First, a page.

In the git philosophy, branches are often created, then merged, then destroyed. Developers are encouraged to take advantage of this flexibility.

How to trigger the action of buildbot? (On-demand)

The developer has to use the on-demand form on the ABINIT buildbot portal The authentification is made with the gitlab login/password. One important feature has to be taken into account: with git, each commit is characterized by a SHA-1 code (40 hexadecimal characters). The four first characters actually define the commit with 1 combination out of 65536 4-character combinations, while the five first characters define the commit with 1 combination out of 1048576 5-character combinations. Gitlab knows the repository of the different users, the existing branches, as well as the SHA-1 code of each commit. The three following fields must be defined by the developer for buildbot to know which is the revision of ABINIT to be run:

  • “User” : choose one of the existing User_ID from the menu. Default value: user_id.
  • “Branch” : choose one of the existing User_ID from the menu. Default value: develop.
  • “Commit” : the developer can enter a free text with the first hexadecimal characters of the SHA-1 code of the commit (in case different commits of the user on the branch have the same first characters, the last commit will be taken by buildbot). Default value: the last commit of User/Branch.

What is an on-track branch?

For a branch to be on-track, a specific commit must be contained in the history of the branch. This specific commit will be created in trunk/develop and corresponds to the release of a new version (not necessarly a public version). For a release- branch to be on-track, not only a specific commit must be contained in the past history of the branch, but also the commit that starts the next development version cannot be present. Only one among the release- branches is on-track at any time.


As an example, suppose we were on ABINIT v8.9.x, and want to start preparing a release 8.10.0 (for production) and a new v8.11.0 (for development):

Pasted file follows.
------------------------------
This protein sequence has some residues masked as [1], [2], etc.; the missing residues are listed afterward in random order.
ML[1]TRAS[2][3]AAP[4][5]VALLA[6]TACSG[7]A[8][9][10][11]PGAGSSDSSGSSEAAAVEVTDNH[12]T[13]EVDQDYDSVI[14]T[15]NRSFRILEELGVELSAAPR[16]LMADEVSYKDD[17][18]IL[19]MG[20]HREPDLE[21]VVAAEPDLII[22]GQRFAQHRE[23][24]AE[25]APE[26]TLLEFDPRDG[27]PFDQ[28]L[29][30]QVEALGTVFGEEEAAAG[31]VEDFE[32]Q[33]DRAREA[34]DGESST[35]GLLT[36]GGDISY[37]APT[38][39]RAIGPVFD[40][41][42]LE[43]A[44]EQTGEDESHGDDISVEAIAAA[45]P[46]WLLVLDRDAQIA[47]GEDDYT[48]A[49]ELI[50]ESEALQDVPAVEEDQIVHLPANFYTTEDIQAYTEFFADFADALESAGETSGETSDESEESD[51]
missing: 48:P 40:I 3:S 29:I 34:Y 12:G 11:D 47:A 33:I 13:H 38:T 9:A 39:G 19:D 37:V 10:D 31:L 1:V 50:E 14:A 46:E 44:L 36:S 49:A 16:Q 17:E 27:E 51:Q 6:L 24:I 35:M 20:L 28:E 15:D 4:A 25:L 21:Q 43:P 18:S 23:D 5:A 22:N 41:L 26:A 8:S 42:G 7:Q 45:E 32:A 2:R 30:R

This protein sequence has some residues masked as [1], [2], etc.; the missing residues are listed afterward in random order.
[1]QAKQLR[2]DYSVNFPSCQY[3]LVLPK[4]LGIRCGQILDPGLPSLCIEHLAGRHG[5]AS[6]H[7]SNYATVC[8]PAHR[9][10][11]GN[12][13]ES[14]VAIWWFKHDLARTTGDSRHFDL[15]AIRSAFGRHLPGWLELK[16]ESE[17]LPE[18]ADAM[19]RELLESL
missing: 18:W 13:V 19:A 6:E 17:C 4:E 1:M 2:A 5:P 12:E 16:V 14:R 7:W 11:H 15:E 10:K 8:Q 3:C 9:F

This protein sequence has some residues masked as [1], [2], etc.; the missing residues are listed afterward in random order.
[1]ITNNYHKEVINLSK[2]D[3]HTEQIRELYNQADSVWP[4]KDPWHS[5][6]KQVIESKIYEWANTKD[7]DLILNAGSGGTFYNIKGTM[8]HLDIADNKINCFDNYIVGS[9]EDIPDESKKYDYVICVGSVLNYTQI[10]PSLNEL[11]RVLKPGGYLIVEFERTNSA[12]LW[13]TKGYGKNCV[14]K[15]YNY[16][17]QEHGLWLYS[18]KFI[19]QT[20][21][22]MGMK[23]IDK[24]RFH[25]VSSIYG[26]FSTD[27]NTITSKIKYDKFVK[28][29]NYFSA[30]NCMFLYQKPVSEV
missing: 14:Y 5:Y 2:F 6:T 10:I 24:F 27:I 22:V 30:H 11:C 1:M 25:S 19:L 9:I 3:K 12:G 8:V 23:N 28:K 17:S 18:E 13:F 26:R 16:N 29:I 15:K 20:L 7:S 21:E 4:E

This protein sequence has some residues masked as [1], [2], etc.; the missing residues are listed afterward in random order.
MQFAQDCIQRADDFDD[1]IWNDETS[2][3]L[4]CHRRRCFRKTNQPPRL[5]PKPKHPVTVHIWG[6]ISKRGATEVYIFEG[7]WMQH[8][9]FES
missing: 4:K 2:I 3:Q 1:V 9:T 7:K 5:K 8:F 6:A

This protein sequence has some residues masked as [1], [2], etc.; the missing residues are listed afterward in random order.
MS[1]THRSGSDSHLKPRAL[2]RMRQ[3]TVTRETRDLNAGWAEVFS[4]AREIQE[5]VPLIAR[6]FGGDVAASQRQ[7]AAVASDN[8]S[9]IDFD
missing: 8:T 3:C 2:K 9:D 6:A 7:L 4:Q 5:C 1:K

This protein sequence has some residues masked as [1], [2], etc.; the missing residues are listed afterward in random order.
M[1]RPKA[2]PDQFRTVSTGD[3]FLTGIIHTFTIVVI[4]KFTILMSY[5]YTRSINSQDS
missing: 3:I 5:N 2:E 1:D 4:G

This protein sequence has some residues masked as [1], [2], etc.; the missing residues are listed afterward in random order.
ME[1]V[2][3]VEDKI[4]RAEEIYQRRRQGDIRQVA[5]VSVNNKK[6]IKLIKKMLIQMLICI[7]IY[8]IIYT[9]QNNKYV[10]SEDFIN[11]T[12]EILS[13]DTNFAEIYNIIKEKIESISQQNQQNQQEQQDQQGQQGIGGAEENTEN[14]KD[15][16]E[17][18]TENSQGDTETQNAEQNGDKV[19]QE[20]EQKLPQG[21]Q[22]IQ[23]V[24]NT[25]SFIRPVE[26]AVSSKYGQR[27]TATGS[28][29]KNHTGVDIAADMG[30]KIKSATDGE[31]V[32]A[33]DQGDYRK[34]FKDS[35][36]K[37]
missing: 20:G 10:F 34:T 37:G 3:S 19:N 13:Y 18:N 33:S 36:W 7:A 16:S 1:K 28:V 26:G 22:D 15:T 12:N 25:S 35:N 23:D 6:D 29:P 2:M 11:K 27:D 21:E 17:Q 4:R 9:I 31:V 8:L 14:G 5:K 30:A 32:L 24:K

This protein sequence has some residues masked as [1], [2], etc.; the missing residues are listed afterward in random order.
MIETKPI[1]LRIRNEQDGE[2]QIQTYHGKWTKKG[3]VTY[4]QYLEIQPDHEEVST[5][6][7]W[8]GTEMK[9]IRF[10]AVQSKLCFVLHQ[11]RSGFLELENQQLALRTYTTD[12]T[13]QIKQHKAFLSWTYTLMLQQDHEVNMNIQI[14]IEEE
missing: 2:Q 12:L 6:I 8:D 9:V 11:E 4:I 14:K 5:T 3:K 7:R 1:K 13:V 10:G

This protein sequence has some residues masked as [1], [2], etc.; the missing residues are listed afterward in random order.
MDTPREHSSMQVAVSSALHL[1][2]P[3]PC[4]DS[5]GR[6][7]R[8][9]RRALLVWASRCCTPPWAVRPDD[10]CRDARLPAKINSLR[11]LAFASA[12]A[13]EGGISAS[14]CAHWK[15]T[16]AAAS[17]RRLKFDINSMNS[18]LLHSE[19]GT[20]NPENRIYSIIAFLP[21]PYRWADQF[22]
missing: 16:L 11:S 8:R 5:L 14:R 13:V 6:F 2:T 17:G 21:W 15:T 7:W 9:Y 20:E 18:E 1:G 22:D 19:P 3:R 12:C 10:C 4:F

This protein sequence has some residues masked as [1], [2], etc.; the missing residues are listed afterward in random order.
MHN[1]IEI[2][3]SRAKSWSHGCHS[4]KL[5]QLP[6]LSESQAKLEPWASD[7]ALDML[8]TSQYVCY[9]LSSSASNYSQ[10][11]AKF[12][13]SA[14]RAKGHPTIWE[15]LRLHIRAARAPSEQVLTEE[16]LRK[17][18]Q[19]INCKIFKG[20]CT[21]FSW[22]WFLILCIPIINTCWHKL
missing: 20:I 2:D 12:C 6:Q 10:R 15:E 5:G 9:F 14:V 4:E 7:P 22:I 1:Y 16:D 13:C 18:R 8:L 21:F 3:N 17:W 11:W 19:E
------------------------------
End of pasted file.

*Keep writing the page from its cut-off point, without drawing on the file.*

• a branch entitled release-8.10.0 will be forked from the develop branch
  • after this branching, the first commit in the release-8.10.0 branch will be tagged start-8.10.0, while the first commit in the develop branch will be tagged start-8.11.0,
  • for a develop branch to be considered on-track (and eligible for a merge request), the commit tagged start-8.11.0 will have to be present;
  • for a release-8.10.0 branch to be considered on-track (and eligible for a merge request), the commit tagged start-8.10.0 will have to be present, while it will be forbidden to contain the commit tagged start-8.11.0 .

In complement to the start of a X.Y.Z version being tagged as “start-X.Y.Z”, the commit that ends some X.Y.Z version of ABINIT will be tagged “X.Y.Z”.

What is shown in the Buildbot Status table?

The Buildbot Status table shows a summary of the recent results obtained by the test farm for alll active branches. If you want to see all the results, select the filters: all + all, then click on the update button. The default selection of bots, that is the night set, should be adequate for all merge requests. The selection capabilities of the Buildbot Status table are rather extended, you have to play a bit wit them.

By the way, the behaviour of this Buildbot Status table when changing the selections has still some problems -as of May 2018-. Do not hesitate to click on the update button, and the “Grouping” button -the latter back and forth-, sorry for the inconvenience.

How and when will the merge in the master branch be done?

In order for your development to be incorporated, there should be merge request from your specific branch to the trunk. For most branches, the merge request will be to the trunk/develop branch. The list of merge requests is available here.

However, when a release- branch is ready to be merged, the merge request should target the corresponding trunk/release- branch. The master branch is only used by the trunk. So, never issue a merge request to trunk/master. You are supposed to merge, inside your branches, specific tagged branches from trunk, in order to avoid divergences. These specific tagged branches will be advertised. As mentioned earlier, the presence of such tagged commits allows one to identify whether the branch is on-track, before an automatic testing to be done.

How to synchronize with the trunk?

In order to keep your branches up to date with those of the trunk, you should first register as a remote with:

git remote add trunk gitlab:trunk/abinit.git

At this point, one can fetch the branches in trunk with:

git fetch trunk

then, if the develop branch is to be updated, supposing it is checked out, To merge trunk/develop in your develop branch:

git checkout develop
git merge trunk develop

You can combine the last two commands in one as:

git pull trunk develop

If, on the contrary, a new branch (e.g. a release branch, let’s says 8.8 to fix the ideas) has to be created:

git branch release-8.8 start-8.8.1    # this creates the branch release-8.8 from the start-8.8.1 tag
git checkout release-8.8
git merge remotes/trunk/release-8.8
git push -u origin release-8.8

That’s it! You can now make modifications in your release-8.8, then issue a merge request to the trunk/release-8.8.